Hering Colour Blind Apparatus
Accession Number: 2012.psy.83
The instrument consists of an upright trapezoidal wooden box with two panels that open on the front. The box forms an enclosed chamber with a telescope mounted on the top that allows subjects to look into the closed box. A rectangular piece at the base of the telescope houses mirrors in its opening. Four plates rest at various fixed heights within the chamber. The plates are adjusted by dials on top of the box, rotating on a horizontal axis.
Primary Materials: Wood, Metal, Glass
“R. Rothe, Leipzig,” marked at the base of the telescope
Dimensions (cm): Height = 46, Width = 19, Length = 40
Function: The detection of colour blindness.
Good. The finish on the top surface of the wooden box is faded.
Associated Instruments: 2011.psy.5, 2012.psy.99, 2012.psy.100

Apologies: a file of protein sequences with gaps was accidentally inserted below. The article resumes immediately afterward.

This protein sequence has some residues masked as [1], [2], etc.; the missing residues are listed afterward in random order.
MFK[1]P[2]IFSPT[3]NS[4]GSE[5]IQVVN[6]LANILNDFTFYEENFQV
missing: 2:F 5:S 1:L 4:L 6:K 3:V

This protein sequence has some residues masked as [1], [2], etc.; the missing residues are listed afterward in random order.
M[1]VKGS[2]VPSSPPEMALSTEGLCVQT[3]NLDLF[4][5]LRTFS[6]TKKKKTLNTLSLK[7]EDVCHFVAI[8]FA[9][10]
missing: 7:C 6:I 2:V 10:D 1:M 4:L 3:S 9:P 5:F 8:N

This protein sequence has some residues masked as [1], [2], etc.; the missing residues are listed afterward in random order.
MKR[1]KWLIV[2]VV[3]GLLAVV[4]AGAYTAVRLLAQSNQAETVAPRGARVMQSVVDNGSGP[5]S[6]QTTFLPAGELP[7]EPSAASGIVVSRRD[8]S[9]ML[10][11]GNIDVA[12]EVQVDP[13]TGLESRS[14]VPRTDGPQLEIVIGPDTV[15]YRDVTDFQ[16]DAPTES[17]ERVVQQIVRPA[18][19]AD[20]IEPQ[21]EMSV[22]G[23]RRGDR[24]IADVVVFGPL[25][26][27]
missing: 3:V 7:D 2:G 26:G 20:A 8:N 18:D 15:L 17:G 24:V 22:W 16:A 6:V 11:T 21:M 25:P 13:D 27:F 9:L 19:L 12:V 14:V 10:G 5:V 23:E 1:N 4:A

Manufacturer: R. Rother, Leipzeig, Germany
Date of Manufacture: c. 1900
Department of Psychology, University of Toronto
Donated to UTSIC: No
Ewald Hering invented this apparatus for the detection of color-blindness. The subject looked down the main tube and saw a circular field, half red and half green. By moving reflecting screens the subject could change the hue of one half, the brightness of the other, and the saturation of both together. Subjects were asked to make the two halves match. If the match could be accomplished, the subject was deemed to be colour-blind. [Boring, 1957]
1) Boring, E. G. 1957. A history of experimental psychology. Appleton-Century-Crofts
2) Hering, E. 1890. “Zur Diagnostik der Farbenblinheit” Arch, F. Ophthalm, 36:217-233